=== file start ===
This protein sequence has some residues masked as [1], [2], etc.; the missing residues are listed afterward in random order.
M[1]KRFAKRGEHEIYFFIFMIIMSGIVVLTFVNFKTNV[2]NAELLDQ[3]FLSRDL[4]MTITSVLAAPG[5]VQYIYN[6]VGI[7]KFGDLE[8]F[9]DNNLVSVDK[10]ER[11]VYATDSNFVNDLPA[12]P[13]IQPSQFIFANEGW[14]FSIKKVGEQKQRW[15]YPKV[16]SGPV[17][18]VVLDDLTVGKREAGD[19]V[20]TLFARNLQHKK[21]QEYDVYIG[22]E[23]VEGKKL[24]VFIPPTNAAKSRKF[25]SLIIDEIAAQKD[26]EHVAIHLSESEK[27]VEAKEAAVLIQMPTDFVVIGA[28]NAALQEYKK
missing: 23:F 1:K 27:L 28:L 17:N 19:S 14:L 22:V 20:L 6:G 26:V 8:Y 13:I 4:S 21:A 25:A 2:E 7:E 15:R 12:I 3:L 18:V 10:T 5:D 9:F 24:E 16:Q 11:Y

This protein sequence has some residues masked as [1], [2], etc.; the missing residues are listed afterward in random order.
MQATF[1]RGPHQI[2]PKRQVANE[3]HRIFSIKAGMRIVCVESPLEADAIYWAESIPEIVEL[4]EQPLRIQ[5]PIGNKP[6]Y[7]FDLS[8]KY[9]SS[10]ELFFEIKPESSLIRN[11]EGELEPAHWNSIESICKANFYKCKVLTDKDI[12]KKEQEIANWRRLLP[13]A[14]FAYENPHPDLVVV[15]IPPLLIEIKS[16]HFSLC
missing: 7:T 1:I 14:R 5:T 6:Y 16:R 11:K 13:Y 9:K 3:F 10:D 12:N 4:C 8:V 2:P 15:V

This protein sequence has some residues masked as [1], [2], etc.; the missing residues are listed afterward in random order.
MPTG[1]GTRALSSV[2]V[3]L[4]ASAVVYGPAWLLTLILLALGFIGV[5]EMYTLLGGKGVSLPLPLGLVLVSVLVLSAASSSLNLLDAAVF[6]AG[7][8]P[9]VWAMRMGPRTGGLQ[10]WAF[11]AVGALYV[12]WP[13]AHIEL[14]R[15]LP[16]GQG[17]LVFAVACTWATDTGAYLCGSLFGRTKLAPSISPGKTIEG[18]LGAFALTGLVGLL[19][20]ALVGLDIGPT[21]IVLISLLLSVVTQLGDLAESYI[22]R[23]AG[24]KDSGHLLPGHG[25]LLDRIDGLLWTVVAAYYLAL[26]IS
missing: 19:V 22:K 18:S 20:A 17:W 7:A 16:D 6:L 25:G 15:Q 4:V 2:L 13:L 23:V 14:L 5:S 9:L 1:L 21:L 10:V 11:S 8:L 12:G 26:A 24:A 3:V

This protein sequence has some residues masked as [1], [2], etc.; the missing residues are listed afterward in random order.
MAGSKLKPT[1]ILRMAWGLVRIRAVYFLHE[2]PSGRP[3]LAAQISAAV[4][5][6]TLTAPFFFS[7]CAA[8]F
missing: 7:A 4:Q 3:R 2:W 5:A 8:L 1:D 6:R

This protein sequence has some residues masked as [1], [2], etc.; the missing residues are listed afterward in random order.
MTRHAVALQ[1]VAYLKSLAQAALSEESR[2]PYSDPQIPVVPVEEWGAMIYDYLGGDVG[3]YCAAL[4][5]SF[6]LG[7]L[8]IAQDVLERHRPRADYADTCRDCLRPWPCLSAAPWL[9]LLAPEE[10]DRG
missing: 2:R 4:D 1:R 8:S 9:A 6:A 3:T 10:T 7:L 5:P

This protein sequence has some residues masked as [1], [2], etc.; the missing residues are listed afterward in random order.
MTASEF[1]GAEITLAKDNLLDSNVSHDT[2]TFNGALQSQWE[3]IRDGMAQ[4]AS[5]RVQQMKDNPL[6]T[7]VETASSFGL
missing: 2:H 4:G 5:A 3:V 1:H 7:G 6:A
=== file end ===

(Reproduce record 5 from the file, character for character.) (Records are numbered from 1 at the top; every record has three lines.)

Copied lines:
This protein sequence has some residues masked as [1], [2], etc.; the missing residues are listed afterward in random order.
MTRHAVALQ[1]VAYLKSLAQAALSEESR[2]PYSDPQIPVVPVEEWGAMIYDYLGGDVG[3]YCAAL[4][5]SF[6]LG[7]L[8]IAQDVLERHRPRADYADTCRDCLRPWPCLSAAPWL[9]LLAPEE[10]DRG
missing: 2:R 4:D 1:R 8:S 9:A 6:A 3:T 10:T 7:L 5:P